FROM Laura Bornfreund
Universal Pre-School Education: Poverty and Politics A few states subsidize pre-school for all their four-year olds, with the red state of Oklahoma leading the way. In last year's State of the Union address, the President called for early education to be made universal. The idea went nowhere in Congress. This year, he repeated the request , arguing that 30 states have raised pre-K funding on their own because, as he put it, "we can't wait." Polls show 60% of Republican voters in favor nationwide, along with 84% of Democrats. But the federal cost would be $75 billion. Will Congress give it a chance? Faced with long odds, the President says he'll build his own coalition of business leaders and others. Meantime, we talk with a parent in Oklahoma and others about the benefits of early education, including the impact on poverty.
Trump's 'America First' goes missing abroad In the Middle East, President Trump is changing some policies of the Obama Administration—and reversing his own campaign attacks on Islam as a religion that "hates us." We hear about his visit to Saudi Arabia and what's at stake for the rest of his foreign excursion.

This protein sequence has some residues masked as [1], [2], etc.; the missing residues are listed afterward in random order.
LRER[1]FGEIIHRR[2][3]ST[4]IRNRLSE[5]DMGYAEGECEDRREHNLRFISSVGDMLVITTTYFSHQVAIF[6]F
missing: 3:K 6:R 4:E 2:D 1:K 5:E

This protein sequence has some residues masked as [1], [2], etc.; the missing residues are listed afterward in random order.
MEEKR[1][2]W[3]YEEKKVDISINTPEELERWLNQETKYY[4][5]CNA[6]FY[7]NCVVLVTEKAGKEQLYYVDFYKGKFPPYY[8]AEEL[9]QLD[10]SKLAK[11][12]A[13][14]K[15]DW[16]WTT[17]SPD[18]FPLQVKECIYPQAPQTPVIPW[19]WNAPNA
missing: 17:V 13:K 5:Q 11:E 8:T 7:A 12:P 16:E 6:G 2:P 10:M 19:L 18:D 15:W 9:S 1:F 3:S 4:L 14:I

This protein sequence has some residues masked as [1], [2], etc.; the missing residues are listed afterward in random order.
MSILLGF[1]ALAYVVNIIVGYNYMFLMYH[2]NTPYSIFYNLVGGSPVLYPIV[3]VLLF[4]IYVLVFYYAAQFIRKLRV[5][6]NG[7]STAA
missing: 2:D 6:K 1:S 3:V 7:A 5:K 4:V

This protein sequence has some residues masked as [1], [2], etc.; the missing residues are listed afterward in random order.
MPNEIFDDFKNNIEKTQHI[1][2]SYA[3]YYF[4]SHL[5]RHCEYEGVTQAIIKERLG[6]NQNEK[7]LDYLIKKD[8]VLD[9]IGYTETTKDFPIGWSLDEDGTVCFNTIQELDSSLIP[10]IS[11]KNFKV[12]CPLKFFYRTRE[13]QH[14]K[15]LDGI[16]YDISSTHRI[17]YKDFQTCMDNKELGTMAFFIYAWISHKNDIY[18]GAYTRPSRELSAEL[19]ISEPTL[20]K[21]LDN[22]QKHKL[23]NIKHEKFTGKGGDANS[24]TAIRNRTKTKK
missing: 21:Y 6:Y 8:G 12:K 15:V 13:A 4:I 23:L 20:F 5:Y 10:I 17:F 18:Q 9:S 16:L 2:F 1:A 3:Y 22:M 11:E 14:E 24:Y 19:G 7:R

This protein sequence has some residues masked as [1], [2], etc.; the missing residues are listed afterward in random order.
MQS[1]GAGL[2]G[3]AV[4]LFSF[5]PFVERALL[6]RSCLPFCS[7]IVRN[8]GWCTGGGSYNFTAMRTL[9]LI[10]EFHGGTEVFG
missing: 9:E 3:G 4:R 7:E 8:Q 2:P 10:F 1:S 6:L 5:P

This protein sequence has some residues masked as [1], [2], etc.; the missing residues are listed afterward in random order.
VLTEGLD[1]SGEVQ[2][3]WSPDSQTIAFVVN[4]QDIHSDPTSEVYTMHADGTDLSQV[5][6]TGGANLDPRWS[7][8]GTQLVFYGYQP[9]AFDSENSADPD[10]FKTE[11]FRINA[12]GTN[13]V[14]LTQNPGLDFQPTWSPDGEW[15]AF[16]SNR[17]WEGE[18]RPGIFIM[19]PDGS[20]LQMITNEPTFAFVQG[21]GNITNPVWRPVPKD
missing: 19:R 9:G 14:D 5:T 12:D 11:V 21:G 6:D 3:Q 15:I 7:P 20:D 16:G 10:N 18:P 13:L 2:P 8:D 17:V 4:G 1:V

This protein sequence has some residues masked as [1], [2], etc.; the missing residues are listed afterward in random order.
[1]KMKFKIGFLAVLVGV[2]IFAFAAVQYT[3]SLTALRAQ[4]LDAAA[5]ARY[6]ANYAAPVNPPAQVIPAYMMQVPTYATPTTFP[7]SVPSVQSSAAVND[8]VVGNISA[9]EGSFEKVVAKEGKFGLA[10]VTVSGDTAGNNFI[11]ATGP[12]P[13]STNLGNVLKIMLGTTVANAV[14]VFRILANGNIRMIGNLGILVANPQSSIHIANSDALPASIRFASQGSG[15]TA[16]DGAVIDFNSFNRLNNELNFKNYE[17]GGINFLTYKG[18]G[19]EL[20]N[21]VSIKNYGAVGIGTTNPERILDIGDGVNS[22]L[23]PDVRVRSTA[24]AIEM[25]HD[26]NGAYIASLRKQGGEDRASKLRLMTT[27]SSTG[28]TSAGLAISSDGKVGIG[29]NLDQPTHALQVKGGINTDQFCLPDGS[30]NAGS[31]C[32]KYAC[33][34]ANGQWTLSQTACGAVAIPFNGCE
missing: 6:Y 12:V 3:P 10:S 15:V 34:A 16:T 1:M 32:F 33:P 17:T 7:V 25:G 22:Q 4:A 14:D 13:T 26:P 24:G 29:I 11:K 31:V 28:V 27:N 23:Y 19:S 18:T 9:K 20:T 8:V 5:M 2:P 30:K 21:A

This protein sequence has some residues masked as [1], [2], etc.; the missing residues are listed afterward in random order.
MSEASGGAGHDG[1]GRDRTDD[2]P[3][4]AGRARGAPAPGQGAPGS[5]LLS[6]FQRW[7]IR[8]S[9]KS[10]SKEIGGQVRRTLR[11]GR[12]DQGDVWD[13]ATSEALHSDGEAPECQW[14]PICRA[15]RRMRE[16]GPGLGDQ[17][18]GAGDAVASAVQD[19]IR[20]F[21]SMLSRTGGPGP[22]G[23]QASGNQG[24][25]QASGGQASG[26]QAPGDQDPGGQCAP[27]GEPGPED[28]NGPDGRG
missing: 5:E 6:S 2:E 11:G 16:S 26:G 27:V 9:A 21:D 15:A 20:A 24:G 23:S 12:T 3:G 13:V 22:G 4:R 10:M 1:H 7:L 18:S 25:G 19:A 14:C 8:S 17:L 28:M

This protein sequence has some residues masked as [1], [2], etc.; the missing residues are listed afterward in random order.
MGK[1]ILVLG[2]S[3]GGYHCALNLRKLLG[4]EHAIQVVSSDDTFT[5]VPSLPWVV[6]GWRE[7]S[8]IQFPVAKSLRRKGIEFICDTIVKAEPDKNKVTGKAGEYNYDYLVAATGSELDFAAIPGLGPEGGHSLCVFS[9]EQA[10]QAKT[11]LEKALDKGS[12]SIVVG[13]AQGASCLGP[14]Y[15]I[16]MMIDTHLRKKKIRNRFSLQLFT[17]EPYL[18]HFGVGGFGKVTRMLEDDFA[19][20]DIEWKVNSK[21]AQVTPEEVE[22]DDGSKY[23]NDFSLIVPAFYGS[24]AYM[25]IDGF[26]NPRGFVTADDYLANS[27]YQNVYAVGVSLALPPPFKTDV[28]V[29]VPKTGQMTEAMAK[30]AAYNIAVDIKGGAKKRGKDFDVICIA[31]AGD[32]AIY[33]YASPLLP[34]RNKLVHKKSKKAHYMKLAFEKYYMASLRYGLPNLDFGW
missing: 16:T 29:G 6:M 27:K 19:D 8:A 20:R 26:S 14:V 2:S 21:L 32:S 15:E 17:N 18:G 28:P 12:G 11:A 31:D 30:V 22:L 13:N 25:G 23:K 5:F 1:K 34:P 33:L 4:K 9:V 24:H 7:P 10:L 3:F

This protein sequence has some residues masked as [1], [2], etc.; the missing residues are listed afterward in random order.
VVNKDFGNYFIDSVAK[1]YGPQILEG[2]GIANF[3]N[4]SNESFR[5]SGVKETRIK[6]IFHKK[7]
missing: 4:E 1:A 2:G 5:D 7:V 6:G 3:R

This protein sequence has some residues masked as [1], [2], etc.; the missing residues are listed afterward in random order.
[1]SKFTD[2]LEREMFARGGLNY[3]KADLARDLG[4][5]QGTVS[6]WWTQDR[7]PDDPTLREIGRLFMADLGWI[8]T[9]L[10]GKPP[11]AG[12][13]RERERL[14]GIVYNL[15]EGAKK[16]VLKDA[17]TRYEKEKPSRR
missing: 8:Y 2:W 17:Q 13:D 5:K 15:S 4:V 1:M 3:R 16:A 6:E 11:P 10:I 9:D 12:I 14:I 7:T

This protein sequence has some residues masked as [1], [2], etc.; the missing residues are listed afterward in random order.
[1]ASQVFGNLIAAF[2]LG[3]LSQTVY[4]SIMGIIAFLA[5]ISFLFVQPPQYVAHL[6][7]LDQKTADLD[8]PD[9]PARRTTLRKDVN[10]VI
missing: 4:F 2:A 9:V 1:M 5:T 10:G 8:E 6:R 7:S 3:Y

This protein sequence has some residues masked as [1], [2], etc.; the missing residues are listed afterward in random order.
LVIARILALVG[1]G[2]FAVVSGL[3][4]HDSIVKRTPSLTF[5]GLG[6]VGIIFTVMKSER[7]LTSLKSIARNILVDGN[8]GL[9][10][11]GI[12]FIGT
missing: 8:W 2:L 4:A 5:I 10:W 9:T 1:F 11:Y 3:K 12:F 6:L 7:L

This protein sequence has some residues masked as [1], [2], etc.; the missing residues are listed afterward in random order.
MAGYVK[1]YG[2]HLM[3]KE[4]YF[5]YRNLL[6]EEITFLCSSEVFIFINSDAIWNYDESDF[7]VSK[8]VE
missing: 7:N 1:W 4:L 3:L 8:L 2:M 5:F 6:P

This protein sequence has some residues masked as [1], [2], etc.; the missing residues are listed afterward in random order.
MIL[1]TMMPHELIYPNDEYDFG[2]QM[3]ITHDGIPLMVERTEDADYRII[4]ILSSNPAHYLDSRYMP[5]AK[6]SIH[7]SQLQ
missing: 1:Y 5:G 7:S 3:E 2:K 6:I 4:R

Will the Senate write a healthcare bill in secret? While Democrats and Republicans argue White House relations with Russia, another question is being decided behind closed doors: who gets help buying health insurance and who doesn't? We hear how the pros and cons are being shrouded in secrecy.
Trump plays scolder-in-chief with NATO allies At the opening of NATO’s dramatic new headquarters in Brussels today, President Trump acknowledged that Article 5 — promising that “an attack on one nation is an attack on all” -- has only been invoked one time: in the aftermath of September 11. But the President failed to provide what 27 other Alliance members have been waiting for: a re-commitment by America’s new leader to Article 5. Instead, they got a scolding.